Amid an ongoing housing crisis, WHUT-TV’s premiere of “Homelessness Reframed,” on Tuesday, Nov. 28 is shifting the narrative surrounding the D.C. homeless population. Host, Morgyn Wood, takes viewers inside Miriam’s Kitchen, a local non-profit combatting homelessness through meals and a variety of programming.
As the culinary staff prepared meals for those experiencing food insecurity, Wood engaged in an in-depth round table discussion with local Washington, D.C. residents who are representatives, advocates, and formerly un-housed people.
Among the guests featured in the engaging discussion was Rachel Ellison, an Advisory Board member of Miriam’s Kitchen who overcame homelessness after 17 years. Ellison reflected on her emotions and experience as she endured close to two decades of housing insecurity.
“I was chronically homeless for 17 years and people stepped over top of me and no one called my name. No one hugged me. No one touched me,” reflected Ellison. “I became this angry defensive person all the time because I felt so alone— I felt invisible.”
The program offers an analysis of the stigma placed on the homeless population to challenge viewers' perceptions while humanizing those who have or are currently experiencing homelessness.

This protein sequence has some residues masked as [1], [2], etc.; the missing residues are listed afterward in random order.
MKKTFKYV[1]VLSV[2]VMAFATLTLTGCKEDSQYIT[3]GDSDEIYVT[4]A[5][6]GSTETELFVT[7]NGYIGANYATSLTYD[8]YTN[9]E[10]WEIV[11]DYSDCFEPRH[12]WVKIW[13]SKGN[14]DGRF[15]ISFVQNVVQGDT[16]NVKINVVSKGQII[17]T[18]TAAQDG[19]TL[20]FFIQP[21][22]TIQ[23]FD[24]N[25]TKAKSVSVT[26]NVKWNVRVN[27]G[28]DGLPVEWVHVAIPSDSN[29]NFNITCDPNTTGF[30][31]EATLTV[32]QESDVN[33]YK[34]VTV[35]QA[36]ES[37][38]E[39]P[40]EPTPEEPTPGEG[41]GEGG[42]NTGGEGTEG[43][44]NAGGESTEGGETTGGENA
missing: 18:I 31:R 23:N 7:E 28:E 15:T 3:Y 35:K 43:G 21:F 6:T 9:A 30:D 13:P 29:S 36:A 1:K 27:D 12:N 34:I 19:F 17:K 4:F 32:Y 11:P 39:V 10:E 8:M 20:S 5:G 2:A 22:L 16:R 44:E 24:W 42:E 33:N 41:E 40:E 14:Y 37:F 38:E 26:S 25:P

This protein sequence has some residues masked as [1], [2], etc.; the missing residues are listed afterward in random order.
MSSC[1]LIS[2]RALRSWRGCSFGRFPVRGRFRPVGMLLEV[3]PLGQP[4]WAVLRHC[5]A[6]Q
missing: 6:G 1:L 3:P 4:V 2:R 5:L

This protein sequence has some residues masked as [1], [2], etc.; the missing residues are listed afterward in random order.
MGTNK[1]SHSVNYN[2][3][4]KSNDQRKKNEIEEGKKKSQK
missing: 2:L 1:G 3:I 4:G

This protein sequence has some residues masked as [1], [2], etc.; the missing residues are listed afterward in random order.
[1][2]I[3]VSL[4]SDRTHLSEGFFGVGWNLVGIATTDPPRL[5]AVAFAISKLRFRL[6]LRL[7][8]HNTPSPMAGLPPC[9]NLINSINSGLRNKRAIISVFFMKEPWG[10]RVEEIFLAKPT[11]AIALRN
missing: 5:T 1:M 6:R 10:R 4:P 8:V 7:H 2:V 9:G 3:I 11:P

Ellison reflects on how Miriam’s Kitchen helped her gain her humanity back. For years, Ellison had been conditioned to believe she was unworthy of dignity and compassion. She credits Miriam’s Kitchen for their programming and intentionality in shifting how she once perceived herself.
“It was an amazing feeling to have someone recognize me as a human being,” said Ellison.“I knew I wasn’t invisible anymore and that was the beginning of my journey out of the homeless population.”
The hour-long program offers in-depth discussion, resources, and ways to help us change the way viewers engage with the homeless population daily. To learn more, you can watch this programming by visiting this link, or by visiting the WHUT-TV YouTube channel.